Oklahoma State at Louisiana-Lafayette, Oct. 8: Visits from Big Six opponents are rare for ULL. There have been just two this decade, but one was a Ragin' Cajuns upset of Big 12 member Kansas State last season. That was ULL's first win over a Big Six foe since 1996, when the school -- then known as Southwestern Louisiana -- beat Big 12 member Texas A&M. Oklahoma State isn't expected to be as good this season as it was the past two or three seasons, so if ULL's underrated defense can keep the Cowboys from scoring more than three touchdowns, this will be interesting.
We all know coaches are prone to hyperbole -- "That team might be 1-6, but, man, they cover kicks better than anybody I've seen in my 23-year career" -- but Stanford coach Jim Harbaugh's praise of sophomore quarterback Andrew Luck still is noteworthy. "He's the best I've been around, pro or college," Harbaugh said of Luck on San Francisco's KNBR-AM. "He's just got no red flags about him whatsoever. He's a really hard worker. He's got a lot of talent and a great work ethic." Harbaugh, remember, played 15 seasons in the NFL and is heading into his fourth season as coach of the Cardinal. Some coaches shy away from heaping praise on players because players have been known to either get big-headed and/or fail to deliver. It's obvious Harbaugh doesn't think his high praise is going to adversely affect Luck.
Ole Miss coach Houston Nutt told reporters last week that if the season were to start in the next few days, Nathan Stanley would be the Rebels' starting quarterback. If you believe that … well, let's just say I'll sell you this laptop I happen to have real cheap. Everyone knows that Oregon transfer Jeremiah Masoli is going to take the first snap of the season for Ole Miss. If you're Nutt, you don't allow Masoli to enroll at Ole Miss, face a huge PR backlash, then keep him on the bench. Masoli would've been a long-shot Heisman candidate had he been Oregon's starter. Surely he's good enough to start at Ole Miss, which put up with Jevan "Hey, I haven't throw an interception in three series, so I better throw one" Snead last season. If you play Ole Miss, you have to game plan for Masoli. You don't have to game plan for Stanley, who has an upside but isn't as good as Masoli right now.
LSU has to replace two starting linebackers, and one of those expected to step into the starting lineup for the first time is going to have to wait a while. Junior Ryan Baker suffered a broken jaw in practice last Friday and seems likely to miss up to six weeks. Baker is small (5 feet 10) but hits a ton and has big-time speed. It's likely that redshirt freshman Kevin Minter moves into Baker's starting role.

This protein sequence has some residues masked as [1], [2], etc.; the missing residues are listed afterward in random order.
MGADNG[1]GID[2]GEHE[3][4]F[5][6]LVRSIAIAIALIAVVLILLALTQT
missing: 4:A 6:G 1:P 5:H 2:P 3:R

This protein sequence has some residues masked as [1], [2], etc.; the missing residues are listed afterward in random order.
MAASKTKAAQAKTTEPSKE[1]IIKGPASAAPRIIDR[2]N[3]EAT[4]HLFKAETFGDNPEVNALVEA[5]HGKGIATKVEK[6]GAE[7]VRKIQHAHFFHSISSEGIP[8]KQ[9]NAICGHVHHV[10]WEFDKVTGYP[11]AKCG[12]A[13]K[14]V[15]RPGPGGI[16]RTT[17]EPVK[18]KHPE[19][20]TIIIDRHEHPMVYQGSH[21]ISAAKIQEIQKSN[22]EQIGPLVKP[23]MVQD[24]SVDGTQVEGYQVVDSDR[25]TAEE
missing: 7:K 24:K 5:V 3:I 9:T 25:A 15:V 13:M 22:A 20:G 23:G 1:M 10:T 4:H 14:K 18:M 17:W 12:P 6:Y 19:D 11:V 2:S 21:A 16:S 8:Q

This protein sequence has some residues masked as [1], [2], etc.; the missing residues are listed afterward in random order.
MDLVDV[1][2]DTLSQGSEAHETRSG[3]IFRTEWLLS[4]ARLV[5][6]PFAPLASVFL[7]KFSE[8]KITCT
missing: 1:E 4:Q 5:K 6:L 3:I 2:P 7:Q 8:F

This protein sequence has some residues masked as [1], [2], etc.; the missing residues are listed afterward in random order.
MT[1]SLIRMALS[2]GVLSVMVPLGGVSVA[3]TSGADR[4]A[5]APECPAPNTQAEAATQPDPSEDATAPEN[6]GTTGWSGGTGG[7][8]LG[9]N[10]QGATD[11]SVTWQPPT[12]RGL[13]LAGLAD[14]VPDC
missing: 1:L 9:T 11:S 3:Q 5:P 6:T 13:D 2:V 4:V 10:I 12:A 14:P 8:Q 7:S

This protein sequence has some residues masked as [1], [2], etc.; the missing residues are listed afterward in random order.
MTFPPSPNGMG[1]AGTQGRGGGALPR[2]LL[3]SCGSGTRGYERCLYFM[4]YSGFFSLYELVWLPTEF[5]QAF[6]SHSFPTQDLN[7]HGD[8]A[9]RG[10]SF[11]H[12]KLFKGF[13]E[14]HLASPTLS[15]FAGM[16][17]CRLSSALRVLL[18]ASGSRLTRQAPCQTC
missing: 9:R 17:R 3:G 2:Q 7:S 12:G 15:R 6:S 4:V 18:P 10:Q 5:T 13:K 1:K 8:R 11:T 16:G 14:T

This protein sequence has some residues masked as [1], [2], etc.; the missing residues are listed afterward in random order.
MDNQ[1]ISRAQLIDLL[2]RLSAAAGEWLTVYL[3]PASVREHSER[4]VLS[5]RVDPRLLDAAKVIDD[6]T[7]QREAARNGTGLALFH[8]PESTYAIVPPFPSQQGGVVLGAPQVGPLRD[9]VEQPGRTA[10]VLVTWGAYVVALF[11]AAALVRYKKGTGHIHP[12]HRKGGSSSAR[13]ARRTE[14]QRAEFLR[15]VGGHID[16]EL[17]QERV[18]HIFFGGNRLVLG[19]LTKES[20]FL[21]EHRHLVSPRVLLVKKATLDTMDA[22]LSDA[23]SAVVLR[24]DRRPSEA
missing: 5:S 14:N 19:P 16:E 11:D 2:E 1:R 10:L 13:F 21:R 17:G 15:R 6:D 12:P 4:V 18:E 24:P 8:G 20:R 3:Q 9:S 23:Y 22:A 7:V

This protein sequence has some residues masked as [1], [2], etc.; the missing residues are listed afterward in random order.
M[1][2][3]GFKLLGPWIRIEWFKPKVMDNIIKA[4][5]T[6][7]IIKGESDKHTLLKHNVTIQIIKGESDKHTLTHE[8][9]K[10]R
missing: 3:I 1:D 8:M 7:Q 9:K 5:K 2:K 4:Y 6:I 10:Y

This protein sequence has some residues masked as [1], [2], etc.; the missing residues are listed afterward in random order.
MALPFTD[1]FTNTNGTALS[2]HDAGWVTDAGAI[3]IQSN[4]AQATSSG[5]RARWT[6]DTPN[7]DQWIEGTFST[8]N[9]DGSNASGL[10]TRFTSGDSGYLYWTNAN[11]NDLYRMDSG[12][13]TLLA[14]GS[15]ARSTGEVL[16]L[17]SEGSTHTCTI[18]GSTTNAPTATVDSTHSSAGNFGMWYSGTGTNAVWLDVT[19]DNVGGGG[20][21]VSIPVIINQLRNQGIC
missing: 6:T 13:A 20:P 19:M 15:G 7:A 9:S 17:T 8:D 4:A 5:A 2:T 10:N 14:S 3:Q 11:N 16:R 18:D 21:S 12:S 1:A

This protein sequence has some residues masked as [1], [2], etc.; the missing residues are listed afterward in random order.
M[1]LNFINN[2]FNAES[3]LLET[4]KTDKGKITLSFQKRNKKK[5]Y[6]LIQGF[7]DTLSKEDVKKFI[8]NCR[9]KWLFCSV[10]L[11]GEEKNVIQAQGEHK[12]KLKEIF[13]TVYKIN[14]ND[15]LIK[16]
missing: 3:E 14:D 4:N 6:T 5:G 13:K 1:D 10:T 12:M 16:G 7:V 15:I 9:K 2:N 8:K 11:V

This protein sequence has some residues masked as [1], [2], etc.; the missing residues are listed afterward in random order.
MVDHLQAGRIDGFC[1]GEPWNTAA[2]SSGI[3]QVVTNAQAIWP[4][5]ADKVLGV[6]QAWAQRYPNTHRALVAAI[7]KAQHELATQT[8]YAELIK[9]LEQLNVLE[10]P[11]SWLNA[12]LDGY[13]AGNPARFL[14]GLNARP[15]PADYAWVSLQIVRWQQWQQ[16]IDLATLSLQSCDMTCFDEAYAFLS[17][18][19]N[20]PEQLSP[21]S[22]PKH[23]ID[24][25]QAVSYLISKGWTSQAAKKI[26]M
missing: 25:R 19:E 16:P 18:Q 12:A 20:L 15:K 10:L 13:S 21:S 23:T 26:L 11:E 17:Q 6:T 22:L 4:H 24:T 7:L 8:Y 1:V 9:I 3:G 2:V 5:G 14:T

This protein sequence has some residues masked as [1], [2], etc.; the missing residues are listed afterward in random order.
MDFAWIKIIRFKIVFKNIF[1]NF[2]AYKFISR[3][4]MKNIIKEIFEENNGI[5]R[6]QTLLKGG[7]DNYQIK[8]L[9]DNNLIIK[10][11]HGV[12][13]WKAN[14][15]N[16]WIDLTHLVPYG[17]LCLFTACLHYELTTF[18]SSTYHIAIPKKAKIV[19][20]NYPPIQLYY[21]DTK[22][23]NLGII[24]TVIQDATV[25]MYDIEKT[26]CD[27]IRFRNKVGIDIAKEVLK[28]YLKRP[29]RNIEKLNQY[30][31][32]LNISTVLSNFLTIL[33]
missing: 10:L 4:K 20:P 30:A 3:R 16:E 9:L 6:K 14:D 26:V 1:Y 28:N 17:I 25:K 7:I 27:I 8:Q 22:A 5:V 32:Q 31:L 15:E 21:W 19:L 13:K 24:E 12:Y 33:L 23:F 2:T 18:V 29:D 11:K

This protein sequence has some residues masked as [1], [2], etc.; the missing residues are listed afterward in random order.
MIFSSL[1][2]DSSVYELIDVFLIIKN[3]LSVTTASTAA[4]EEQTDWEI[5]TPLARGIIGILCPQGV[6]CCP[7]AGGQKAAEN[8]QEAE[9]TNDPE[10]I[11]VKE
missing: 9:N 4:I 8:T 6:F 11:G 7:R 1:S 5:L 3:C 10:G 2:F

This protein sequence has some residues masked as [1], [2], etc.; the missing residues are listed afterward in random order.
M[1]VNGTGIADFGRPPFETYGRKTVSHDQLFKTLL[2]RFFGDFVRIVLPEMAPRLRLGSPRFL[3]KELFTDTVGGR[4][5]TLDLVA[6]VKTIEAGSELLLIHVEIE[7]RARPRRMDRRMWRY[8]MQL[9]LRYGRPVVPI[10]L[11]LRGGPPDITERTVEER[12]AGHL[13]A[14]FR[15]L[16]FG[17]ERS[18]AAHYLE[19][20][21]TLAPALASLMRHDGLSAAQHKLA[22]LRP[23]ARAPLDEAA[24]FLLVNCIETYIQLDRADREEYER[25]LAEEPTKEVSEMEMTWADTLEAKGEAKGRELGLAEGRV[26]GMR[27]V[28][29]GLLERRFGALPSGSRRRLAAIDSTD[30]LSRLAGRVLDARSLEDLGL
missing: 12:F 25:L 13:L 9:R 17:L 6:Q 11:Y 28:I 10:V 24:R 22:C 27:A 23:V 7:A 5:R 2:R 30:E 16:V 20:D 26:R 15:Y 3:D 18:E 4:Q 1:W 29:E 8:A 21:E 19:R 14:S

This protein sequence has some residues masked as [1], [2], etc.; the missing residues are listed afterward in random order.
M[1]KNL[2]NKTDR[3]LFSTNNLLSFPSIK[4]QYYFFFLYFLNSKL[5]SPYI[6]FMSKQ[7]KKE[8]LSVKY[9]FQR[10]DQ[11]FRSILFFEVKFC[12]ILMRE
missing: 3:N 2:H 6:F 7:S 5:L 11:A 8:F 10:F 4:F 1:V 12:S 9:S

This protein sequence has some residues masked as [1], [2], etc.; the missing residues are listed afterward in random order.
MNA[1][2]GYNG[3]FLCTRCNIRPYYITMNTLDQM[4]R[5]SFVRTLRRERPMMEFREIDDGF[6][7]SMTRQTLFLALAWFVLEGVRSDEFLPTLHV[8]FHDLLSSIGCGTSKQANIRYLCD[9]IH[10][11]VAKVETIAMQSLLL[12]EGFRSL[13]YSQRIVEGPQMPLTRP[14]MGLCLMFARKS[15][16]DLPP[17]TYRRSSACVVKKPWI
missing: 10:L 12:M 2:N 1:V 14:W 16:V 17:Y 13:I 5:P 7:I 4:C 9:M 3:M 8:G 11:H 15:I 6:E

Senior quarterback Willy Korn transferred from Clemson to Marshall for his final season of eligibility and was in the mix for the starting job. But new Thundering Herd coach Doc Holliday announced late last week that Korn now is a safety. Korn was a four-star recruit and the No. 5-ranked dual-threat quarterback in the nation in the 2007 recruiting class.
Troy has dismissed sophomore wide receiver Josh Jarboe for a violation of team rules. Jarboe, some folks will remember, was one of the highest-ranked receivers in the 2008 recruiting class and signed with Oklahoma. In March '08, a little more than a month after National Signing Day, Jarboe was arrested on felony gun charges in his home state of Georgia. He pleaded down to two misdemeanor charges and was allowed to enroll at Oklahoma. At that time, Sooners' coach Bob Stoops said he stressed to Jarboe the importance of staying on the straight and narrow. But Jarboe a few months later made a misogynistic, obscenity-laced rap video about guns and shooting people -- then uploaded it onto YouTube. Oklahoma quickly dismissed him and he ended up at Troy, where he redshirted in '08 and was a backup last season. Will this be the end of the road? Doubtful. He's talented, so he'll get another chance, but we're betting it's at the FCS or Division II level.
Texas' Mack Brown, Florida's Urban Meyer, Alabama's Nick Saban, Oklahoma's Stoops and Ohio State's Jim Tressel -- five of the nation's top seven or eight coaches -- were on a conference call last week with NFL commissioner Roger Goodell, representatives from the NCAA, representatives from the NFL Players Association and others to address agent-related problems. Saban said he helped organize the call. It's one thing for Goodell and the coaches to be upset about the process, but unless the NCAA and especially the NFLPA truly get involved, nothing is going to happen. But give Saban and the other coaches credit; they said all the right things -- among them, that players as well as unscrupulous agents need to get punished -- and perhaps the star power of the coaches involved will get something done sooner rather than later.
Mike Huguenin is the college sports editor for Rivals.com. He can be reached at email@example.com.